For epic flight disruptions, don't discount good old fashioned chutzpah. Kindly requesting a free upgrade to business class if you get involuntarily rebooked can work if seats are available. Bonus legroom and lie-flat beds make even the worst delay almost tolerable. And elite status or airline credit cards can bump you to the front of rebooking lines, getting you back on your way faster.
Choose Your Destiny: How to Pick the Perfect Airplane Seat with SeatGuru - Tips for Using SeatGuru to Your Advantage
Knowledge is power when it comes to getting the most out of your flight experience, and few tools empower travelers with more useful intel than SeatGuru. Learning how to wield SeatGuru’s trove of insights will transform you from just another hapless passenger into a savvy in-flight warrior. Follow these tips to hack airline seatings like a pro:
The site’s color-coded maps are pure gold for pinpointing some of the best (and worst) seats on the plane at a glance. But don’t let the colors do all the thinking for you. Click on specific seats to get the nitty gritty details on dimensions, amenities, and user reviews that tell the real story. You may find “green” seats with rave reviews or discover “yellow” seats are perfect for your needs despite their generic “average” rating.
Cross-reference diagrams and reviews between multiple aircraft used by the same airline. Just because a seat is cramped on a Boeing 737 doesn’t mean it won’t be comfy on an Airbus A320. This extra step prevents you from unfairly blacklisting what could be a great seat option.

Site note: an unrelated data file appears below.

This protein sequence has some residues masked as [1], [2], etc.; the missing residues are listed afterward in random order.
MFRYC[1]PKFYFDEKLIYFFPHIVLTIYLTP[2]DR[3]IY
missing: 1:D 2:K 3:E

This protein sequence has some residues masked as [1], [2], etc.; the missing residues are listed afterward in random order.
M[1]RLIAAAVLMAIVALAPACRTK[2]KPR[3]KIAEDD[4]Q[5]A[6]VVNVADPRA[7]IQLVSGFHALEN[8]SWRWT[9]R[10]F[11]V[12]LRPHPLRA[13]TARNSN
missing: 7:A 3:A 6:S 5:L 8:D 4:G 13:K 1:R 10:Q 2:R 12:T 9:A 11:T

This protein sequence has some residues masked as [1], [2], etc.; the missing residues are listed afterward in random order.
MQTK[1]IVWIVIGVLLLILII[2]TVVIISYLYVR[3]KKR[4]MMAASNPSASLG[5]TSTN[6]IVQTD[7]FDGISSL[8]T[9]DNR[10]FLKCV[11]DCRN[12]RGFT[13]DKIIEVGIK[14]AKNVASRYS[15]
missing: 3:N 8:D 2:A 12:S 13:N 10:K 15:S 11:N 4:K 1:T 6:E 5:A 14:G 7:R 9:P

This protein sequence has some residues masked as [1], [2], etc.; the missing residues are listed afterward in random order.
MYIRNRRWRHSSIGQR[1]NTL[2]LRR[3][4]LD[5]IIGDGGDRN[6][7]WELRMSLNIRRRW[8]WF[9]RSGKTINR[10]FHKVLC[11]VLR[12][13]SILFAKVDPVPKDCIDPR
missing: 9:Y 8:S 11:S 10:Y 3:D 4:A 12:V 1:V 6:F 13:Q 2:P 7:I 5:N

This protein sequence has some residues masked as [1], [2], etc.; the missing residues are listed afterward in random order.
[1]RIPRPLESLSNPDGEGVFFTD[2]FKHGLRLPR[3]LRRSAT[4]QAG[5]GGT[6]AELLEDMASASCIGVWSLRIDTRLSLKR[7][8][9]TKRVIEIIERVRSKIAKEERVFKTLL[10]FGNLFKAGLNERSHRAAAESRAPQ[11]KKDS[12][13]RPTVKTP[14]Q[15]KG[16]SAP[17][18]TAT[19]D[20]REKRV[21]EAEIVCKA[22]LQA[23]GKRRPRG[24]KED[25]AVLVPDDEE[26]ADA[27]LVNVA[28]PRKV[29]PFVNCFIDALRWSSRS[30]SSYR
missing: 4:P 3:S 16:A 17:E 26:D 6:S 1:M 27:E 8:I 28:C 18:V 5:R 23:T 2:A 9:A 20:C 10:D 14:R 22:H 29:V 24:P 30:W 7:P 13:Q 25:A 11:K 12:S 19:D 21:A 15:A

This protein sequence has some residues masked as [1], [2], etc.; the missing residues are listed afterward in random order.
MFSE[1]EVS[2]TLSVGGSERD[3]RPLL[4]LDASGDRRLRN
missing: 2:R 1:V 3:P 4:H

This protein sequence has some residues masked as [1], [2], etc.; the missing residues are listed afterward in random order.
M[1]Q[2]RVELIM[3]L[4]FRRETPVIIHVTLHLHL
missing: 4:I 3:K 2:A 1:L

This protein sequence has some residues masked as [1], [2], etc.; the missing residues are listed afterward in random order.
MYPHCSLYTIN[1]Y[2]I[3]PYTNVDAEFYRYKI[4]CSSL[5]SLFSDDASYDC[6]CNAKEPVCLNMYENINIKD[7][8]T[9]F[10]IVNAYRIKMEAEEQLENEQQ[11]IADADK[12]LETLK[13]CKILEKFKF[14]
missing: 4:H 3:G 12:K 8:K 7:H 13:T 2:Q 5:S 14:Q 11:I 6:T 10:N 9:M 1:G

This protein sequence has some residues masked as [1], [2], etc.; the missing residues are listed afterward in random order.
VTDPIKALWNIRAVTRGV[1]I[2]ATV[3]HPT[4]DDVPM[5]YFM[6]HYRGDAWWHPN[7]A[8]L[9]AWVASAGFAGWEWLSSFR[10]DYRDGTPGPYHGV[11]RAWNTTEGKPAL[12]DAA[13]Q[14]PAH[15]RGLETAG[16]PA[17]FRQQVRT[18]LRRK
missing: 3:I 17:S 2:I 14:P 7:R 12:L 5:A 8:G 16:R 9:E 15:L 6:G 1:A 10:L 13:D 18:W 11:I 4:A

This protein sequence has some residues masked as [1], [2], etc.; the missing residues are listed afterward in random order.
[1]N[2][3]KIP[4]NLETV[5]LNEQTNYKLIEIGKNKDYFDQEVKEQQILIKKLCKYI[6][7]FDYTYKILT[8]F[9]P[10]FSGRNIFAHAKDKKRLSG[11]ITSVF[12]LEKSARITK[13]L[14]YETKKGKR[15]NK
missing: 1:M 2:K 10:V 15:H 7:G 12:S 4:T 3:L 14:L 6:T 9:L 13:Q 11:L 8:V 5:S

Compare similar seat types across different airlines as well. Big variances exist in quality and dimensions between brands. For example, United’s Economy Plus seats have as much as 5 inches more pitch than American’s Main Cabin Extra - a huge boost in legroom for long haul flights.
Trust but verify the dimensions listed. Inches stated by airlines are notoriously unreliable, sometimes making seats seem roomier. Add about 2 inches to pitch and 1 inch to width estimates to get a more realistic feel for the squeeze. That 32” pitch may feel more like 30”, so adjust expectations accordingly.
Take user reviews with a grain of salt. Some complaints are subjective or reflect bad attitude vs. actual seat flaws. But consistent red flags around space, padding, or functionality warrant heeding. Weigh both negative and positive commentary to get a balanced view before deciding to accept or avoid a seat.
Don’t fixate so much on picking “perfect” seats that you lose perspective on the goal of choosing any seat at all. A poorly located seat you reserved is better than getting stuck with the last bad leftovers. Utilize SeatGuru insights to narrow down top choices but make booking them a priority over agonizing for days.